My husband Alex learnt to ski as a child and found learning to snowboard incredibly easy. I didn’t. We were both in our mid 20s and fairly fit but I struggled with edges, balance, turning, fear and confidence. He didn’t and it really annoyed me. I do wonder if we should teach Teagan to ski though. She finds it difficult to do controlled stops and often falls over laughing. On skis she could learn the pizza and chips method to control her speed (skis in a triangle to slow and stop, skis straight to go fast). This might give her snowboarding skills depth and allow her to choose her own path.
At the moment we both snowboard though so it makes sense that Teagan does too. With the advancements in boards, boots bindings and clothing for children it’s safe, warm and fun for her as well as hugely heartening and entertaining for me. I can’t wait to get back out on the board with her next year and I’ll happily be upstaged by a 3 year old with a grom pack.
Teagan is two as she likes to inform everyone. Ask her how she is and she will say “I’m two”. I know that how are you? and how old are you? can be easily confused but maybe she is on to something. She is two. This means that someone wipes her bottom, makes her food, provides her with an abundance of cuddles, kisses and bedtime stories. She gets to spend her days playing with other toddlers; casing around, having fun, playing with toys and learning new things. She gets carried home after a long day and her bath is prepared for her. When she finds it difficult to manage her emotions she gets someone to talk her down from a massive tantrum and she’s over it in a few minutes. She finds endless joy in parks; roundabouts, slides and swings, chasing butterflies and jumping into puddles, snow drifts and piles of soft leaves are sources of immense pleasure. So maybe her reply to the question “how are you?” is all that needs to be said. I am two.
I am unemployed for the first time in 20 years. It’s my own fault (decision) as I had handed my letter of resignation to the head teacher in August knowing that I had no intention of having another job for at least a year. We (my husband Alex and I) had decided to sell our house in London and buy in Kent, therefore saving enough money to go to the French Alps for a winter season of snowboarding and general unemployment. Then I found out I was pregnant with our a second child and the decision was cemented. Throw caution to the wind and take a chance. No snowboarding for me but at least I could make a good effort at being jobless in the snow and consume a lot of cheese. Good for me, good for the French economy. I’m sure that there’s a positive in there somewhere.
Alex and I had both been teachers for 13 years. We used to love the profession; we were passionate about our subjects, our students and our careers. Slowly over the last few years we’d seen some of that passion ebb away like the puckering and eventual sinking of a once boyant birthday baloon. For me it was having out first child. It made me realise that I was bringing too much home. Too many hours spent in the evening planning, marking and worrying about policy changes and whether I was doing enough. I still felt the love for my subject and the commitment to my students but not the profession. That was being chipped away by workload, beaurocracy, continual governmental policy changes, new buzz words, incentives to get more money, performance related pay, acadamisation. Who on earth gives a shit about resilience if the word is mentioned 28 times in our first staff meeting of the year? I’d laugh it off if it wasn’t so soul crushingly stupid. Every year a new focus from the people above. Raining shit psychobabble down on us through uninspired use of PowerPoint. Arrgh! PowetPoint, the killer of inset day enthusiasm. Just sit there whilst I read to you what you can obviously read for yourselves. You are teachers? You can read can’t you? All of it was starting to make me feel bitter about my career. Nobody likes a bitter teacher. We’ve all had one. For whatever reason they hate their job and they make sure that the students feel it. My acid test for bitterness is Mr Edmunds. He was my D&T teacher for GCSE. I’m surprised that I became a D&T teacher myself because he was singularly the most bitter and resentful person I have had the misfortune to call Sir. He told my friend Karen that Graphics wasn’t her strong point, she’s now a successful Graphic Designer. That aside, he was mean, boring, resentful of talent in others and an all round git. I did not want to become somebody’s Mr Edmunds. So I quit. Maybe I’ll go back to it in a few years time as I probably can’t do anything else ( those that can, do) and all that. Pay was OK, holidays good but the other stuff? Not worth it.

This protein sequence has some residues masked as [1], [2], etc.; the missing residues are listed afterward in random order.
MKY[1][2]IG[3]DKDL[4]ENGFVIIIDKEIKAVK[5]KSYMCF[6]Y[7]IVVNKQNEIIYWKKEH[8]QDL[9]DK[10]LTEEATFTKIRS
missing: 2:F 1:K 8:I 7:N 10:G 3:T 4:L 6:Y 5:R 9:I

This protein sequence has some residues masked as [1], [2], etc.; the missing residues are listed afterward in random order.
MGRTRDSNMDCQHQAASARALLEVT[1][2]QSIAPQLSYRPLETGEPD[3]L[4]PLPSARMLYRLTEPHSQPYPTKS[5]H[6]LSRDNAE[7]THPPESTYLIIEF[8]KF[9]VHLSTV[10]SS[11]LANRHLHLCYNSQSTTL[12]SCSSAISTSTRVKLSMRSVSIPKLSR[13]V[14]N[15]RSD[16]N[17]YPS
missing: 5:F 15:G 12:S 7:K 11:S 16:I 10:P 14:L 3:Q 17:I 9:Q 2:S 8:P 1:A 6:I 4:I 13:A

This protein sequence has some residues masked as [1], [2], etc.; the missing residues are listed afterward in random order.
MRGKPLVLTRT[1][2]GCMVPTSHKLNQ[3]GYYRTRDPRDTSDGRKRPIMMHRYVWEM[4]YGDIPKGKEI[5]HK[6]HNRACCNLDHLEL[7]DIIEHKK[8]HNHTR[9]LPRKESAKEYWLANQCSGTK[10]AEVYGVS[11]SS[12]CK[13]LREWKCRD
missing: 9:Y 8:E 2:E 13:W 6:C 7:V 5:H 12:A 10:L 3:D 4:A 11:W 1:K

So it’s 2016. I’m 5 months pregnant, unemployed and living in France